Supernatural characters in ‘A Midsummer Night’s Dream’ and ‘The Tempest’ By Klara Bernat Instructor: Boldizsár Fejérvári
Shakespeare’s two most magical plays are A Midsummer Night’s Dream and The Tempest. These plays contain many supernatural elements, e.g. magic and transformation. With these elements, Shakespeare produces a new dramatic genre. A play is a kind of magic, as the theatre itself is a place of magic. Considering that there is no play without characters, any of the characters of other plays do not differ from the miraculous characters of Shakespeare’s magical plays simply by being supernatural. What makes them different then? Shakespeare has probably discovered that the characters of his plays cannot be natural; therefore he wanted to express this by accentuating his characters’ unnaturalness. In A Midsummer Night’s Dream and The Tempest these characters are as ‘real’ as any other characters on the stage except that they explicitly declare that they are a part of a dream. My essay will compare two ‘honest’ characters, Puck in A Midsummer Night’s Dream and Ariel from The Tempest. The word ‘honest’ means in this respect that they play a role, the role of ‘the character’, but they believe that this is only a role and not life itself. At the end of the essay some important features of the supporting fairy characters will also be mentioned, namely Peasblossom, Cobweb, Moth and Mustardseed in A Midsummer Night’s Dream, and Ceres, Juno and Iris in The Tempest. Moreover the difference between the upper social ranks in the two plays’ system will be shown, namely that in The Tempest there is equality between the supernatural characters, mostly because of two reasons. The first is that Prospero stands on a much higher level than the nymphs and other creatures on his island, which makes the others equally weak. The ‘society’ of the fairies in A Midsummer Night’s Dream is more wide-ranging. They have their king and queen and the higher and lower positions as in real society. The second reason is that Iris, Ceres and Juno are nothing but some reshaped versions of Ariel.
2. Correspondences between Ariel’s and Puck’s characters
The most conspicuous correspondence between Ariel’s and Puck’s characters is that they are both fairies, neither have a gender though both have male names (this is probably because of the age’s ‘male-centered thinking’). For this reason, they will be referred to as male characters in the essay. Shakespeare took the characters from the world of classical English fairytales. Puck is a sprite, quick-witted and mischievous. The character of ‘Robin Goodfellow’ occurred many times in 16th century fairy tales. He is the brownie who vexes others on purpose, skims milk and eats the cream or pulls out the stool from under the old ladies who wished to sit down and he tells all these stories to the villagers himself. But a brownie is also warm-hearted, ‘if there was any work to be finished in a hurry at the farm […], all [the villagers] had to do was to leave the door […] open when they went to bed […] and when they woke the next morning […] the job [would be] finished’ (Jarvie 38). The character of Ariel is more of an original creation. He is quick-witted too, but not as much as his master, therefore Prospero cannot treat him as his equal. He is a great helper and a joyful creature as well. He is similar to his master, making magic on stage, as his master does. Ariel can reshape himself to be a nymph, a goddess or an animal, which is real magic on stage. Puck never disguises himself, only others, which is caries out off-stage and the audience is shown only the end product. He also shows tricks and makes fun of others showing their weak points. He is a real brownie. There is a comparable scene in a Scottish fairytale, when the sister of Katherine Crackernuts had a similar experience as Bottom,...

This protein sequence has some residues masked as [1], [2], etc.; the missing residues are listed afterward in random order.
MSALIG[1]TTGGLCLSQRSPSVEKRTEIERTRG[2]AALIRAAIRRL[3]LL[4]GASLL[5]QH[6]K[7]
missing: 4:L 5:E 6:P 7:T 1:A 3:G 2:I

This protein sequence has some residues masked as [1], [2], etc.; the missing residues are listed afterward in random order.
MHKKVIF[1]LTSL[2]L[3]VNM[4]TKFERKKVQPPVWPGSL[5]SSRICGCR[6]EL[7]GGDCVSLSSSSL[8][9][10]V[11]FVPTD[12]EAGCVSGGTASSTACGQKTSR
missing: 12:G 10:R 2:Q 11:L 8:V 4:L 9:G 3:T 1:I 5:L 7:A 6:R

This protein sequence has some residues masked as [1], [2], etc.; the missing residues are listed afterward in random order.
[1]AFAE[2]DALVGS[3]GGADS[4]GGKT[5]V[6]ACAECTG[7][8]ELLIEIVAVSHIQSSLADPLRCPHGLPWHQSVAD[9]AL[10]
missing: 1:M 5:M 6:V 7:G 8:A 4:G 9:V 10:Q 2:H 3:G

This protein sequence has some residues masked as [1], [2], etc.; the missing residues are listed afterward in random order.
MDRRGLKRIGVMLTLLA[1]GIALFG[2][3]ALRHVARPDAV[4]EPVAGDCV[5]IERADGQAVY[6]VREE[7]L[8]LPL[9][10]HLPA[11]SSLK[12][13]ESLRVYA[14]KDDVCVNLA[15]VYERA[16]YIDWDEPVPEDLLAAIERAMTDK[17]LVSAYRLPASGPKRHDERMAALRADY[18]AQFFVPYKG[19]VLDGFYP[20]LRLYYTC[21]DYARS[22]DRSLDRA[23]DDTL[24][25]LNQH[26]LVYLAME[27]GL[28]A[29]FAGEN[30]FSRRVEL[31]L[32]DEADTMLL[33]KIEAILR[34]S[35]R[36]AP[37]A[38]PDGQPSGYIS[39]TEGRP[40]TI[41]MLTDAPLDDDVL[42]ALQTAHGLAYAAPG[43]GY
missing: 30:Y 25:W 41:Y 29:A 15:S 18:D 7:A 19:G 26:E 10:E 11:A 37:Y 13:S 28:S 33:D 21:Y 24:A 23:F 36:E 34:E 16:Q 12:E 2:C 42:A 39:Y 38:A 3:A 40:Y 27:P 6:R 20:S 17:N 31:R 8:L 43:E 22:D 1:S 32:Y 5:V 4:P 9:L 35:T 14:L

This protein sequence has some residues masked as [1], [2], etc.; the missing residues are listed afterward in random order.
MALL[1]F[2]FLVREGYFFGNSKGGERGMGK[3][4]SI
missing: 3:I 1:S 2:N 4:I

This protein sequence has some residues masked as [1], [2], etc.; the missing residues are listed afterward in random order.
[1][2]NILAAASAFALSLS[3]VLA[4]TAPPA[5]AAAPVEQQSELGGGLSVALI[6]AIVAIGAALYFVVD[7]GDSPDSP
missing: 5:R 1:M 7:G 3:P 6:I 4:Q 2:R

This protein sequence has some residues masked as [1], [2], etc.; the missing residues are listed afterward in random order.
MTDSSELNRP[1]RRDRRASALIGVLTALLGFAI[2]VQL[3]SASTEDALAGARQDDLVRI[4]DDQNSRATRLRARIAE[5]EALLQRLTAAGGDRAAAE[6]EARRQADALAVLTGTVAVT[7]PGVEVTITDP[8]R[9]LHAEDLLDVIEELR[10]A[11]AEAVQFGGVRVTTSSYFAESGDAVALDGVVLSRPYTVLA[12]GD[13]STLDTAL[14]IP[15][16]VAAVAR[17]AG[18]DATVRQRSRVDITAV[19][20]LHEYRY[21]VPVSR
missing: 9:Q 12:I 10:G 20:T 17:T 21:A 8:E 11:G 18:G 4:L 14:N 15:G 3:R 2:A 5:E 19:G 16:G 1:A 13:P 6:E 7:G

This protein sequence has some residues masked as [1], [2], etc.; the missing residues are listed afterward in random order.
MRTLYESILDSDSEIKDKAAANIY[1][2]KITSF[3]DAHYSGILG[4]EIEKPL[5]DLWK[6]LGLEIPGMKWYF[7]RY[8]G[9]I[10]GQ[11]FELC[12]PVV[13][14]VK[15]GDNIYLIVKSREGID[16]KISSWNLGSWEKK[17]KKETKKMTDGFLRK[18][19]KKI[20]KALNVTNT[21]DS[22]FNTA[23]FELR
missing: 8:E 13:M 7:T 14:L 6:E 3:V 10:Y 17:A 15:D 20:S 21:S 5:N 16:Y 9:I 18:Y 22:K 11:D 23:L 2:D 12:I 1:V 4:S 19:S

References: 1. Devlin, Diana. “Caliban – Monster, Servant, King.” Critical essays on The Tempest, William Shakespeare. Ed.: Linda Cookson and Bryan Loughrey. Gloasgow: Bell and Bain Ltd., 1998. 20-30.
3. Mandel, Susannah and Adam Steward. The Tempest. 19.Apr. 2003.
5. Phillips, Brian and Stephanie Stallings. A Midsummer Night’s Dream. 19. Apr. 2003.
7. Poole, Roger “Music in 'The Tempest '.” Critical essays on The Tempest, William Shakespeare. Ed.: Linda Cookson and Bryan Loughrey. Gloasgow: Bell and Bain Ltd., 1998. 53-68.
8. Scottish Folk and Fairy Tales. Ed. Gordon Jarvie. Reading, Berkshire : Cox & Wyman Ltd. 1997.
9. Shakespeare, William. “A Midsummer Night’s Dream.” The Oxford Shakespeare Complete Works. By Shakespeare. Oxford: Oxford University Press. 1974. 171-191.
Shakespeare, William. “The Tempest.” The Oxford Shakespeare Complete Works. By Shakespeare. Oxford: Oxford University Press. 1974. 1-22.
10. Shakespeare, William. A Midsummer Night’s Dream – Szentiván éji álom. Trans. Nádasdy Ádám. Budapest: Ikon, 1995.
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